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A celebration of cannabis advocacy

You’re invited to attend the 2nd Annual National Cannabis Policy Summit on Friday, April 19, 2019.

The Summit is free and open to the public. Scroll down to get a preview of our 2019 panel topics.


WATCH: Highlights from the 2018 National Cannabis Policy Summit and scroll down to see full panel videos.


2019 Summit PANEL TOPICS

Fake News: The Role and Responsibilities of Journalists in Reversing the Narrative of the War on Drugs

What role has the media played in perpetuating the war on drugs and what can they do now to be a part of the solution. For years, media helped create a public image that hyper criminalized drug users and drug sellers, and that same machine is creating the 2019 public image for the cannabis boom. How do we hold members of the media responsible for reporting through a just and equitable lens?


Leveling the Playing Field: Is the Cannabis Industry a Second Chance for Victims of the Failed War on Drugs?

In 1970, cannabis was added to the Controlled Substances Act as a Schedule I drug. Since 1970, the incarcerated population in the United States has increased by 700%. While cannabis use across racial groups is virtually equal, women and people of color remain underrepresented in ownership and leadership roles and overrepresented in the prison population. Cannabis is growing into a billion dollar industry, but for many looking to enter the legal cannabis industry, the bar for entry remains nearly unattainable, resulting in an industry that does not reflect the makeup of its audience. How do we reconcile capitalism, equity and incarceration? How can the cannabis industry move past the damage caused by the failed War on Drugs and become a viable opportunity for all Americans?


Thank You for Your Service: When Will Congress Let Veterans Use Medical Cannabis?

Medical cannabis is currently legal in 31 states, D.C., Puerto Rico, and Guam, and 46 states have some form of medical cannabis law; however, it remains illegal at the federal level. Around the country, veterans are required to take drug tests, forcing them to decide between their personal well-being and strict legal compliance  in order to maintain federal employment, even in states where cannabis is legal. On February 1, 2018, Maine became the first jurisdiction in the nation to protect workers from adverse employment action due to their use of medical cannabis. On July 26, 2018, Congressman Charlie Crist (D-FL) and Congressman Drew Ferguson (R-GA) introduced The Fairness in Federal Drug Testing Under States Laws Act (HR 6589), a bill that would protect the rights of patients in states where medical cannabis is legal. Do current laws amount to discrimination against veterans who use cannabis instead of pharmaceuticals? Does HR 6589 bridge State and Federal law and create a path to full legalization?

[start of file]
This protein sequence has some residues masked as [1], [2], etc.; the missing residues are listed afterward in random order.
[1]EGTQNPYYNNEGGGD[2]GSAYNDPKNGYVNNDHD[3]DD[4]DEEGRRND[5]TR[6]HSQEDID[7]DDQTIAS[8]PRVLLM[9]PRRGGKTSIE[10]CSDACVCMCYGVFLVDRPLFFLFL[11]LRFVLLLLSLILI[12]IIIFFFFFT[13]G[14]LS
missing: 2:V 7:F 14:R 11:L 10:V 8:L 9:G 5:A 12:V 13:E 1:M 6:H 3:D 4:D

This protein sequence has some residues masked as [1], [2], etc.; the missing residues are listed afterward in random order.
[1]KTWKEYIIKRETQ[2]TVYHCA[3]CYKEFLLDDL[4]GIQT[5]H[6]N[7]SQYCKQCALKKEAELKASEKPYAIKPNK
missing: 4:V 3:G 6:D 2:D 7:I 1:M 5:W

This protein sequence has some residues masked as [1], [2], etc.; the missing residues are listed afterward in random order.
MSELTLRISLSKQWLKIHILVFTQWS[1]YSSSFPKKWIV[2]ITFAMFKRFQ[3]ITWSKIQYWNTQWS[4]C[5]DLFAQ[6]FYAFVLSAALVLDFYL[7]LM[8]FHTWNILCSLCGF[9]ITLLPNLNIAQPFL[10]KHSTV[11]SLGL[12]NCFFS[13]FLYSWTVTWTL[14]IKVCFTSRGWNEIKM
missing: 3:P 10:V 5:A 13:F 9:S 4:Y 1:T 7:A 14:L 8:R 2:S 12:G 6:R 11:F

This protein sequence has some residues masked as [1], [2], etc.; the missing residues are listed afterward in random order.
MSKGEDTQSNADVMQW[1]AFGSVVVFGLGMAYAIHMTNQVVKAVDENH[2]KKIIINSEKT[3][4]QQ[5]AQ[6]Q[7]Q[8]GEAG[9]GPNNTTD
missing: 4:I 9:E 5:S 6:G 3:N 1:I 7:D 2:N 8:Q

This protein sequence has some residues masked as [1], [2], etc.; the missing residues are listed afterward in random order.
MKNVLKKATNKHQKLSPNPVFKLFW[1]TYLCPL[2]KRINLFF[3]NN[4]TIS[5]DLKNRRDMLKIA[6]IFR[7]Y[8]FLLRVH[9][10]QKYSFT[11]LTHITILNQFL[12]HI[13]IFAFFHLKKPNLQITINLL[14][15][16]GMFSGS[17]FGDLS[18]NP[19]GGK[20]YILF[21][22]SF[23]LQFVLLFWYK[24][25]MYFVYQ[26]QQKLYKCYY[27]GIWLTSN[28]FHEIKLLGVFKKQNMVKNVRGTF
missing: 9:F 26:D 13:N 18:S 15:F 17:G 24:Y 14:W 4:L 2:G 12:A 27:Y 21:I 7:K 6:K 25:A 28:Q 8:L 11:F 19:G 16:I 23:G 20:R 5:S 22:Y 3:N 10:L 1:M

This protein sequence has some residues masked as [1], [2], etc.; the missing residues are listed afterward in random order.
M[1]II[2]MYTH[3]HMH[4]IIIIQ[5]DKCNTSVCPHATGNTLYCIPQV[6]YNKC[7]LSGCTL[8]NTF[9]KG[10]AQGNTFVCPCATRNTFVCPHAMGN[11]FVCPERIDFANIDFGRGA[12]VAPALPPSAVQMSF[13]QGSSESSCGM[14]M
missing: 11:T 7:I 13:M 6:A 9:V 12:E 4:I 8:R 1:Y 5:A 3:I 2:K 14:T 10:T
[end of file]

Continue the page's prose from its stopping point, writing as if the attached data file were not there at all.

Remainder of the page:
“If” to “How”: How Can the Path to Federal Legalization Inform State Law?

According to a 2017 Lake Research Partners Public Opinion on Marijuana poll, 60% of all likely voters are ready to embrace legalization regardless of party identification. As public opinion shifts, congress has been slow to catch up. If the majority of American voters are ready for decriminalization and legalization, why won’t congress take action? What are the remaining obstacles stopping Congress from enacting full legalization? How should cannabis advocates navigate the path to end prohibition?


The New Cash Crop: Can America Keep Up on Cannabis?

Around the world, more countries are legalizing cannabis and the United States is rapidly falling behind. Our neighbors in Mexico are following Uruguay and Canada’s lead towards full legalization, but in the U.S., federal law still classifies cannabis as a Schedule 1 Drug – the same classification as heroin – placing restrictions on medical research, interstate commerce and banking. North American companies are at a disadvantage for expansion in both domestic and international markets. On the border, the United States denies entry to people in the cannabis industry traveling for business, preventing potential international trade and the free exchange of ideas by treating cannabis as a banned substance and participants in the cannabis industry as drug traffickers. How should the U.S. work with countries where cannabis is legal? Can the United States be competitive in the global cannabis industry with a state-by-state approach to legalization instead of a federal one? What lessons can we learn from challenges other countries are facing when establishing their own cannabis regulations?


Staying Green: How Can Regulating the Cannabis Industry Help Protect the Environment?

A 2017 study published in the November issue of Frontiers in Ecology and the Environment draws the conclusion that planting cannabis for commercial production in remote locations causes environmental damage. In California, the law limits the scale of outdoor cannabis cultivation to 1 acre per parcel as a deterrent for the development of industrial-scale outdoor grows. This legislation creates a new challenge by incentivizing  an increase in small cannabis grows that can be widely dispersed, causing forest fragmentation, stream modification and soil erosion. Without effective land-use policies in place, the environmental impact could worsen. What are the specific environmental and land-use regulations that both allow cannabis crop expansion and protect the environment during this early stage in industry development? What are the long term effects of cannabis cultivation on the environment? What lessons can we learn from existing agricultural policies and how can they be applied to the cannabis industry?